What can leaders in multicultural ministry learn from David, one whom God called His servant? From his beginnings as a shepherd, God chose him to rule over all Israel. His Spirit filled David with wisdom and understanding to equip him for service. Considered a type for the Messiah, David humbly served, felt persecution, and experienced exaltation for the God of Israel. Unlike Christ, he had a sinful nature succumbing to moral failure. God’s mercy did not depart from David, however (2 Sam 7:15-16). Regardless of successes and failures David remained a man after God’s own heart (Acts 13:22). This character study illustrates his traits as a servant of the Lord and provides application for them to pastoral leadership in a multicultural church.
Jan Paron, PhD/August 30, 2014
Character Study of King David
God chose David conditioned on his heart rather than outward appearance (Ps 89:20). He took him from a shepherd in the sheepcote to prince over all Israel (2 Sam 7:8). God gave His servants special assignments—David’s rule held critical significance for the messianic Kingdom to come. The Lord covenanted with David that He would build him a house to raise up His seed for an everlasting dynasty (2 Sam 7:12-16). Jesus, the son of Abraham and the son of David (Matt 1:1; Acts 13:22-23), fulfilled this covenant with His kingship, which traced to the seed from the House of Judah (Acts 13:23).
David did not rule immediately, rather served the reigning king, Saul. Because the Lord was with David when His Spirit came upon him, David behaved wisely in all he did (e.g., 1 Sam 16:18; 18:14, 28). Saul recognized the spirit upon David and thus feared him (18:12). All Israel and Judah loved him, though, including Saul’s son Jonathan. As David rose in service and showed even more wisdom through the Lord, Saul conspired against him. Despite Saul’s attempts to slay David, God protected the future king and sustained him (e.g., 21:9, 9; 22:1, 23). David went on to rule over all Israel because he depended on the real King of Israel in faith and subservience while following His will.
Lessons for Leadership in a Multicultural Church
Pillar One: A Servant of the Lord Belongs to God Through Covenant
The Lord chose David, a shepherd and youngest of Jesse’s eight sons, to rule over all of Israel (1 Sam 16:12; 2 Sam 7:8). He selected David based on his heart. God still looks for a leader after his own heart—apart a person’s background, race, ethnicity, gender, or age.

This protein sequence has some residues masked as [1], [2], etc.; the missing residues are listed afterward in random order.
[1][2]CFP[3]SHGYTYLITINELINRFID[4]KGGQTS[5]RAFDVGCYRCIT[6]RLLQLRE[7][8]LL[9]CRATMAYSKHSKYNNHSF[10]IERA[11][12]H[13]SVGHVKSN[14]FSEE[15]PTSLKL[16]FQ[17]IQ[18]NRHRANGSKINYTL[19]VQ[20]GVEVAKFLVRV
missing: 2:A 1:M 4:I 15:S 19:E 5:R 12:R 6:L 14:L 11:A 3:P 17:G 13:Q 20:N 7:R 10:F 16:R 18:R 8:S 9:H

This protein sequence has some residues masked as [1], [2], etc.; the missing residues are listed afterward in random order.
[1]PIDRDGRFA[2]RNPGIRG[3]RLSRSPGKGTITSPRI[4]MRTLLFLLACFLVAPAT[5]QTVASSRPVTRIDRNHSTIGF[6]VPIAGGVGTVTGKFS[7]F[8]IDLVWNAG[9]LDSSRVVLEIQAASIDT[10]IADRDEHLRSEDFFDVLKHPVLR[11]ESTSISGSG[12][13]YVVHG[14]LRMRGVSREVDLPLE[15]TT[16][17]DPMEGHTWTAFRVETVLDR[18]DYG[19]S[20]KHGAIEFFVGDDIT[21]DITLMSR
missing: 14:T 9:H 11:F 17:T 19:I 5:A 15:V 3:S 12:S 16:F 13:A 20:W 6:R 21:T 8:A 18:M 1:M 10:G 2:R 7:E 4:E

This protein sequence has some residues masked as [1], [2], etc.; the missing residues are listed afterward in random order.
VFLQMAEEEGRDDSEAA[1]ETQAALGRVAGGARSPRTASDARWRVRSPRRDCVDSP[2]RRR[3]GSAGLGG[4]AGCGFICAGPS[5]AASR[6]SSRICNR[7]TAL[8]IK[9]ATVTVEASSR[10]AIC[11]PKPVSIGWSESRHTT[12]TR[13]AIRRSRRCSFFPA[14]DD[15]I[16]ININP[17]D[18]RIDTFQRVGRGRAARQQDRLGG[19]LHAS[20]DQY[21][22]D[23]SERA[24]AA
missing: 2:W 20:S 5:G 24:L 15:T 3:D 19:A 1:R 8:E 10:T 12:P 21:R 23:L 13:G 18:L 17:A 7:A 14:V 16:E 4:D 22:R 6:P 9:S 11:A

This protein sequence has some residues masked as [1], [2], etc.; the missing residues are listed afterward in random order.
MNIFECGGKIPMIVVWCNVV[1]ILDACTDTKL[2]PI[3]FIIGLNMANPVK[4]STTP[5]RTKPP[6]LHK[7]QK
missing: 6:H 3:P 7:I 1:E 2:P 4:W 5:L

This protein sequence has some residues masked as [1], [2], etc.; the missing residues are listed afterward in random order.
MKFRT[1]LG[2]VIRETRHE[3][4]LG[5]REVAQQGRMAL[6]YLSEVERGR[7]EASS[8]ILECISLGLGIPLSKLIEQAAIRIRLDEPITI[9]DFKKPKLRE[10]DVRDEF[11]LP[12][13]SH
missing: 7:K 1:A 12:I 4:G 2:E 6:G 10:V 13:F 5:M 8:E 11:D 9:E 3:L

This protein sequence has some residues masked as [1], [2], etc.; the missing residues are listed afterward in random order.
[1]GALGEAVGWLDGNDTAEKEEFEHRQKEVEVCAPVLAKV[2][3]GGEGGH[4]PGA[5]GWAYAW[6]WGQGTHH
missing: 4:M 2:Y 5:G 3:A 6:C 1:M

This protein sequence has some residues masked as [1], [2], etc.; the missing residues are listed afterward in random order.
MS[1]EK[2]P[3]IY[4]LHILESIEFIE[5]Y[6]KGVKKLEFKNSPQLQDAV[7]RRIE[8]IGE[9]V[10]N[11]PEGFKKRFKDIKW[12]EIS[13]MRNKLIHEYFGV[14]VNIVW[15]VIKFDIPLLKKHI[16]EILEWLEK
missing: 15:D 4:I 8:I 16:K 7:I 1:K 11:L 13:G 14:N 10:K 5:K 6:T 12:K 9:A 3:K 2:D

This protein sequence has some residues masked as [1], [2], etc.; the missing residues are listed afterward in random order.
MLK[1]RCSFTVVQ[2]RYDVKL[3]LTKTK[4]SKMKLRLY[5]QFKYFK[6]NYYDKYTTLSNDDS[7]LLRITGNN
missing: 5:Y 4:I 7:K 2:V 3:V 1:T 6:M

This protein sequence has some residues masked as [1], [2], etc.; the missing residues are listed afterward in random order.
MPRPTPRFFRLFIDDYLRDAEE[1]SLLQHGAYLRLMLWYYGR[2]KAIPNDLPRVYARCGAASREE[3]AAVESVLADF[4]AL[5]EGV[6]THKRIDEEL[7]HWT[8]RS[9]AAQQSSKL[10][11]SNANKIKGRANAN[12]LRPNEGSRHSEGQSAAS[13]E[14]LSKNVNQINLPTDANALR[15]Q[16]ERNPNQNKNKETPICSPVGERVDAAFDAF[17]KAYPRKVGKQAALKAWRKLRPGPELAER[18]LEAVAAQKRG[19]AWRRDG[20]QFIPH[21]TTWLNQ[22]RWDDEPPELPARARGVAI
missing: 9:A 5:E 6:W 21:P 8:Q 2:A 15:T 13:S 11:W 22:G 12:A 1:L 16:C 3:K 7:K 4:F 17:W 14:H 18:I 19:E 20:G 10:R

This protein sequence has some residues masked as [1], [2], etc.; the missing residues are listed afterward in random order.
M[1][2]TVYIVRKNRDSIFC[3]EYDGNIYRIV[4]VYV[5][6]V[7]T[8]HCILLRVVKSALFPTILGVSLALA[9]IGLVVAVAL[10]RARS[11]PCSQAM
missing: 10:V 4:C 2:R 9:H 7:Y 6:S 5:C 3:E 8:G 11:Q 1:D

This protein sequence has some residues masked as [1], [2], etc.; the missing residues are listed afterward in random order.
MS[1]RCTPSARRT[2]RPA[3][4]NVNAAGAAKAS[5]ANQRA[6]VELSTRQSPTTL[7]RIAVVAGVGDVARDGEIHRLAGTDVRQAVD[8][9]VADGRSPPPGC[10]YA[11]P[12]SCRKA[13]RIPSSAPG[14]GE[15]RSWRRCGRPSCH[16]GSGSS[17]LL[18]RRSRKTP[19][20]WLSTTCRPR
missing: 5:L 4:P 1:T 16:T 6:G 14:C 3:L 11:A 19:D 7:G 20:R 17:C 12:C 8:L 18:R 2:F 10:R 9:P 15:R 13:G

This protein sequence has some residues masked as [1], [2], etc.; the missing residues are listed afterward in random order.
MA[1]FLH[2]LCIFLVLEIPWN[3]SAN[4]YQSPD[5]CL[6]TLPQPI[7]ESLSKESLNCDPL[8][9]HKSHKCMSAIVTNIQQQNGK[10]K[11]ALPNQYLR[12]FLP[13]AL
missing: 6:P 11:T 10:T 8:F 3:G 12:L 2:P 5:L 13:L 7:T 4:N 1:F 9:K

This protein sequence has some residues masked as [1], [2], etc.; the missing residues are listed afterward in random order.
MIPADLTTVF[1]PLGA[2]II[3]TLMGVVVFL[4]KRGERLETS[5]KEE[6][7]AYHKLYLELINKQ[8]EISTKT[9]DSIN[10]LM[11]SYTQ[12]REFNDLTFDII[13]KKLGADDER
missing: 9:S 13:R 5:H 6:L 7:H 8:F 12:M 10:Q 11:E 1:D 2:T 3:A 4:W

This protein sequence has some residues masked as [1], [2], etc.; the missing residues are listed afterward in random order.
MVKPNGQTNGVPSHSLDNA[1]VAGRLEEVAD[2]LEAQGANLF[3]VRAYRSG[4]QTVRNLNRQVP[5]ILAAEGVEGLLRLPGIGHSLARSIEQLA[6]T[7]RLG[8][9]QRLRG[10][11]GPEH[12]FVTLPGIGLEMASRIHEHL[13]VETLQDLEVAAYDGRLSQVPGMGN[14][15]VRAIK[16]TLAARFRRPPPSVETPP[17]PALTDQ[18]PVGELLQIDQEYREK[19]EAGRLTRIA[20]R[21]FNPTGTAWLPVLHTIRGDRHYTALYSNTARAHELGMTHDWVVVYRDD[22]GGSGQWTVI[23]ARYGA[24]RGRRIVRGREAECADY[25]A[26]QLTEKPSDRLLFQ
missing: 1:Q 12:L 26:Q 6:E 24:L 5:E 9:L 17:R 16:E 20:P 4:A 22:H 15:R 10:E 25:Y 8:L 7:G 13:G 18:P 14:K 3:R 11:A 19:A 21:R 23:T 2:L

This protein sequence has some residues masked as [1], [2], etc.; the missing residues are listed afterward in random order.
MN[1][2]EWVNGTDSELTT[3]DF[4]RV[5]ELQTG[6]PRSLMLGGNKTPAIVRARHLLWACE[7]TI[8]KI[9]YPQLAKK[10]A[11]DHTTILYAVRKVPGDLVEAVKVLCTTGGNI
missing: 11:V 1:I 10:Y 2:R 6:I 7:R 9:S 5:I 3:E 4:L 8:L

Pillar Two: A Servant of the Lord Submits to His Commission
David yielded to his commission from the Lord without hesitation. He submitted to serving King Saul as his armor bearer, valiantly facing Goliath, and fighting Israel’s opposition. Sometimes leaders encounter conflict when unifying the diversity of cultures. Leaders should stay the course, and let the Lord of hosts fight the battles (1 Sam 17:47b).
Pillar Three: A Servant of the Lord Places the Future in His Hands
Jealous over David’s accomplishments, Saul sought to kill him. (23:1-9; 26:20). God did not deliver him to Saul (23:14), but kept him. Carrying out the vision of a multicultural church requires endurance for the future. God keeps His covenantal leaders: “You are my hiding place; you will protect me from trouble and surround me with songs of deliverance” (Ps 32:7 NIV).
Pillar Four: A Servant of the Lord Follows God in Faith
God viewed David a man after His own heart, because he did everything the Lord wanted Him to do in faith (Acts 13:22c; Heb 11:33). Leading a multicultural congregation calls for a servant who will walk by faith to follow Jesus’ mandate for unity (John 17:20-23).
Pillar Five: A Servant of the Lord Speaks Gentle Truth
The narrator repeatedly described David as “wisely in all his ways; and the Lord was with Him” (1 Sam 18:14 KJV). Given the chance to kill Saul, David heeded the directives from the Lord not to stretch forth his hand against him (24:6). After David explained his innocence, Saul said that David was a better man repaying him good for evil (v. 17). Leaders should minister according to the Lord’s wisdom, loving their enemies, and praying for those who persecute them towards unity in diversity for Christ (Matt 5:44).
Pillar Six: A Servant of the Lord Trusts Him, Absent of Fear and Discouragement
Even under trials and testings, David enquired of the Lord for direction (e.g., 23:2, 4; 30:8). He did experience fear, but God comforted him and built his faith. In a later trial, David “But David found strength in the LORD his God” (1 Sam 30:6 NIV). God wants His leaders to lean on Him, rather than fear and address the challenges of multicultural ministry on their own.
Pillar Seven: A Servant of the Lord Prevails with His Commission
The Lord directed Samuel to anoint Saul as leader who would have authority over His people Israel (9:16-17); however, David was 30 when all the elders of Israel anointed him as king. Prior to this, only the tribe of Judah recognized him as king. Uniting a church across cultures requires patience for God’s hand to prevail and operate on His time.
Taking Up the Charge
David’s character presents an intriguing portrait of the human embodiment of a leader. From a confident young man in the pasture ready to battle for the living God (1 Sam 17:26) to a dimming ruler who made Solomon king over Adonijah (1 King 1:7-8), David served the Lord to the end. Though David led through losses and victories, frailties and faith, he kept his sights on God. David’s last words to his son Solomon concerned keeping the charge of the Lord God so that He could accomplish His promise to the royal throne for a successor to rule over Israel (1 Kgs 2:3-4; cf. 2 Sam 7:12-16; Ps 89:29). Likewise, leaders must take up the charge to serve the fulfilled King Jesus from the House of Judah. Walk in His ways and do wisely to unite His people.
Image from revivenations.org.